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Home reposessions are rising, and we’re all going to suffer

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We’ve all read the stories about rising house repossessions, as the people who over-stretched themselves to claw their way onto the property ladder ‘at any cost’ during the boom years suddenly realise that borrowing all that money to buy a property at a wildly inflated price probably wasn’t such a good idea after all. And it should come as no surprise to learn that around one in thirteen of repossessions over the past three months have involved Northern Rock customers, because the company’s ’strategy’ over the past decade has largely been based on lending huge sums of money to people without asking too many questions about whether they were able to pay it back. The Americans call this ’sub-prime’ lending but we don’t, mostly because the government/banking industry is still trying to claim that we don’t have a sub-prime problem in the UK and the best way to do that is to pretend that the whole sub-prime thing simply doesn’t exist on this side of the Atlantic.

Since Northern Rock is now essentially owned by the British taxpayer, it’s us who are going to foot the bill for this disaster. As well as the PR nightmare that comes from a government owned bank turfing unfortunate families out of their homes, we also have to face the fact that the properties being repossessed (in our name) are largely going to be worth considerably less than the value of the mortgage, in the current market they’re going to be very difficult to sell quickly, and they’re depreciating at around 1% per month. Remember – this is your money the government is burning. Both Northern Rock and the people it lent money to made some remarkably stupid decisions, and they’re all being baled out with public funds.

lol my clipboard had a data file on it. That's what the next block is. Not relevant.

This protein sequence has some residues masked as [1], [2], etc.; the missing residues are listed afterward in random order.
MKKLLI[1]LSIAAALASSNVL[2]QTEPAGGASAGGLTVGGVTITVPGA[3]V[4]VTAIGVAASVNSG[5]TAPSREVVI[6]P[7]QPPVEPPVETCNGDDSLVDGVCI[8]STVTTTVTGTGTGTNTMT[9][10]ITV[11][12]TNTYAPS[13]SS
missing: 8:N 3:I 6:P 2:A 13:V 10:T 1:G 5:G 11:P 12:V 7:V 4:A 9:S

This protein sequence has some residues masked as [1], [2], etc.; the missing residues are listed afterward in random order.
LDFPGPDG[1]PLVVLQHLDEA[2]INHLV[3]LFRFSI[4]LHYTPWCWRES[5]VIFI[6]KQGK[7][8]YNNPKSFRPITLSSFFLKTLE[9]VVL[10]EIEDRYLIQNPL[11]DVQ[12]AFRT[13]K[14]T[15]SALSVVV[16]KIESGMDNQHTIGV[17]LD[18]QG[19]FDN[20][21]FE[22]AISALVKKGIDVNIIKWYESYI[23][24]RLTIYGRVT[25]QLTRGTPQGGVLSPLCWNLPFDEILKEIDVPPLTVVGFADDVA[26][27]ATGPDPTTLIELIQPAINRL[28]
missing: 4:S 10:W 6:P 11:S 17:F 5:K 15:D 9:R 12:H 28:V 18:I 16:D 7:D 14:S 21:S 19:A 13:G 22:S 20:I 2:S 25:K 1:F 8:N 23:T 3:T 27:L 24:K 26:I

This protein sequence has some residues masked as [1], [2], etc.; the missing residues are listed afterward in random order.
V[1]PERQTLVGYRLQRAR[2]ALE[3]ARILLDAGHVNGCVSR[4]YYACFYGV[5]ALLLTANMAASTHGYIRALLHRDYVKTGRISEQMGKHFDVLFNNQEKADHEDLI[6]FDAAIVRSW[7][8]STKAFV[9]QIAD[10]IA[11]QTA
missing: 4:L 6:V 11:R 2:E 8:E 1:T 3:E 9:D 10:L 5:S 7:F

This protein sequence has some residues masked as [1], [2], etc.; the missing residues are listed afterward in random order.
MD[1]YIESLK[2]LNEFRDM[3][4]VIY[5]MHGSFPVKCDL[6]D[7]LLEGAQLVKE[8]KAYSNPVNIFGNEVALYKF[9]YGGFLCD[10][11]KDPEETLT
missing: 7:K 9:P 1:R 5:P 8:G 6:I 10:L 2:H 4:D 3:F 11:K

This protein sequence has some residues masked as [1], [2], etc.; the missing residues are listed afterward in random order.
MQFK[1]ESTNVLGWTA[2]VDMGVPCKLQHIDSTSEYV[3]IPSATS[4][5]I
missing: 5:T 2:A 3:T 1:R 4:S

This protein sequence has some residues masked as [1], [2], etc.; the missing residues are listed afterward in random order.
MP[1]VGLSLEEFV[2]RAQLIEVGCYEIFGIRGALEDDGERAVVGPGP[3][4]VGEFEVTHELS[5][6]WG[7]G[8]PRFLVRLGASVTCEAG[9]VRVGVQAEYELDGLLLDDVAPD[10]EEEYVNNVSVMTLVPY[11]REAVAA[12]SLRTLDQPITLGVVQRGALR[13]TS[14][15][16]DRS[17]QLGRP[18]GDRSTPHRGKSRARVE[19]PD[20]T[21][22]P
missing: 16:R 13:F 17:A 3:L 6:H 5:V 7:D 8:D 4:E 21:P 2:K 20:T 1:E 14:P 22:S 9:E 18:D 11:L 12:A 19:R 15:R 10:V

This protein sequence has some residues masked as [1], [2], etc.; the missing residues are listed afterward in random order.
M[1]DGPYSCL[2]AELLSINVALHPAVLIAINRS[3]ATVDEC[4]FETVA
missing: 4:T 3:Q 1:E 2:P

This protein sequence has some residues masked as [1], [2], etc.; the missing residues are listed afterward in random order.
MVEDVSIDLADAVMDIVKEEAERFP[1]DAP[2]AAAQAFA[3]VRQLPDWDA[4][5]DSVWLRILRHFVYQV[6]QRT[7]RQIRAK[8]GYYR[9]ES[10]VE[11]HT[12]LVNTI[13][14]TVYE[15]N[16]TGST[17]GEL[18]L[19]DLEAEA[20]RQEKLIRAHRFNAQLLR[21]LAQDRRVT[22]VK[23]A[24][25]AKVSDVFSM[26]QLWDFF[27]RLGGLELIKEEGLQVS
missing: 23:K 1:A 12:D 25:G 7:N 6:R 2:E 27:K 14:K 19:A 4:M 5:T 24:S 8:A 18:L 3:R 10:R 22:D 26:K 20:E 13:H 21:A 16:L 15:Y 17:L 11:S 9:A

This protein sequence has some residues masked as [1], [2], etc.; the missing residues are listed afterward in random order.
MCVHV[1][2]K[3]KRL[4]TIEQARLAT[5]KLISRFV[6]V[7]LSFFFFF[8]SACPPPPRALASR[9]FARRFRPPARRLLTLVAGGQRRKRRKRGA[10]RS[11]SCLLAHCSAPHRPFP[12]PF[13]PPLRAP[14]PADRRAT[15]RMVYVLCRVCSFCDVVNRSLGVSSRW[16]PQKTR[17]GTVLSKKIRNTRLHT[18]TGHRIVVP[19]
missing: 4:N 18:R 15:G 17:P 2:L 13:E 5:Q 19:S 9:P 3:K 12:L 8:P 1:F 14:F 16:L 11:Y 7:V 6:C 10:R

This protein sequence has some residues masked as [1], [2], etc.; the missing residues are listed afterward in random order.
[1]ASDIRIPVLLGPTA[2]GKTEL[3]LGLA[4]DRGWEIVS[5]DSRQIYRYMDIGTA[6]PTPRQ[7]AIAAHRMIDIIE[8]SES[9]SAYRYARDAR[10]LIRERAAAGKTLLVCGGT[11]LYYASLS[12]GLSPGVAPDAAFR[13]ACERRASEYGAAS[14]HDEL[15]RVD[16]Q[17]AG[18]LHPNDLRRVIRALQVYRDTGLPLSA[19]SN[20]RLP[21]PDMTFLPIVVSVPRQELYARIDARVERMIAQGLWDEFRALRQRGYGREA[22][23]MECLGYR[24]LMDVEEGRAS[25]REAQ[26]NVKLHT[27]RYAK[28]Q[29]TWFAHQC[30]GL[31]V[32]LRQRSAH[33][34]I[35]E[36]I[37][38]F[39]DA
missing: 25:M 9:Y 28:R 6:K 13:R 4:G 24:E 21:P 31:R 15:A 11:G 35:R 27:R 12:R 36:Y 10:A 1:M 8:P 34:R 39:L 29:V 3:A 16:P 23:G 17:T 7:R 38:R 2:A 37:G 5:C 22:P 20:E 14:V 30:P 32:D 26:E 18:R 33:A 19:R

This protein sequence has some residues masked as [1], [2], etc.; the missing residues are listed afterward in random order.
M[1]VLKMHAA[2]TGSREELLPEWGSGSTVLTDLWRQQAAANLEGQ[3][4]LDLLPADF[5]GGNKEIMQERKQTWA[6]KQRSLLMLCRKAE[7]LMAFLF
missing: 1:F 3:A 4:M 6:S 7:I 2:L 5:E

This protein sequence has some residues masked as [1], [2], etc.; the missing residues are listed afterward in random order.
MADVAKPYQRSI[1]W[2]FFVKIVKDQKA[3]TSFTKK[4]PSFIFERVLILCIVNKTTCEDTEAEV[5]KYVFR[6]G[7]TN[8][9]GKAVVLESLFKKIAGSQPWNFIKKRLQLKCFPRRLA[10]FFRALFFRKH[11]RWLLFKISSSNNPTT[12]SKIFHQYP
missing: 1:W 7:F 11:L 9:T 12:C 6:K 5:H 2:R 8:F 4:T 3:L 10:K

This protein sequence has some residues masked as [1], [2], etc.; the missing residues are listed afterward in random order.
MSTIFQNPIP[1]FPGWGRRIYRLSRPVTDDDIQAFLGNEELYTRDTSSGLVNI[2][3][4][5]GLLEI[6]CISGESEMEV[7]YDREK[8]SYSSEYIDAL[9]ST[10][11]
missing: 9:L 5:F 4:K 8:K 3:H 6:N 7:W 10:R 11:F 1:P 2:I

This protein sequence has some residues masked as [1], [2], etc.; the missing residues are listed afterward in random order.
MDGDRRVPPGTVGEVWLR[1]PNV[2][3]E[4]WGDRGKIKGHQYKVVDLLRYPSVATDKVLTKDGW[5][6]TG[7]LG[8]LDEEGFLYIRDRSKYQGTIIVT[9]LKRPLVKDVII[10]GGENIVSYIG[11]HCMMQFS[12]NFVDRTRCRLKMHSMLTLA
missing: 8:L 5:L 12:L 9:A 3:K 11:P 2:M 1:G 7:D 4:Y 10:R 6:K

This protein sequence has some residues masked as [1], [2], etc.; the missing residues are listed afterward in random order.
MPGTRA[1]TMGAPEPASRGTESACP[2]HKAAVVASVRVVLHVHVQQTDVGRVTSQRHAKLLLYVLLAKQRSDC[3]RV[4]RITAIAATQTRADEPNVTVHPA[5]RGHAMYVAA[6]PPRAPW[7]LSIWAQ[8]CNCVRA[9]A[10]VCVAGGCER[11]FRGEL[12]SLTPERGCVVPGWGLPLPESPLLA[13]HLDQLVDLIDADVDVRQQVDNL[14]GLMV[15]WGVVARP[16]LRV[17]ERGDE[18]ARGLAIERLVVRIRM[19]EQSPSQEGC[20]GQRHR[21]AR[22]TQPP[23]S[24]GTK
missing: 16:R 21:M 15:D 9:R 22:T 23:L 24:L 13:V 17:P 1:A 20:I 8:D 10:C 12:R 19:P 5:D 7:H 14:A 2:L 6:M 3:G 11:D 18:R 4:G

If the Liberal Democrats have their way, even more public money will be spent on keeping the property bubble inflated and baling out the stupid and greedy. The party’s Treasury spokesman has announced an interesting selection of policy ideas designed to stop the “downward spiral” in the housing market, such as allowing struggling homeowners to sell equity in their property to local authorities and paying rent on that portion of the property. This means that taxpayers money will be used to buy worthless assets (what good is 10% of a house to anybody?) and rescue people who’ve made poor financial decisions. Call us heartless, but we think the best way out of this mess is to let the downward spiral continue so that the market naturally corrects itself and everybody learns to be a bit more sensible when it comes to mortgages.

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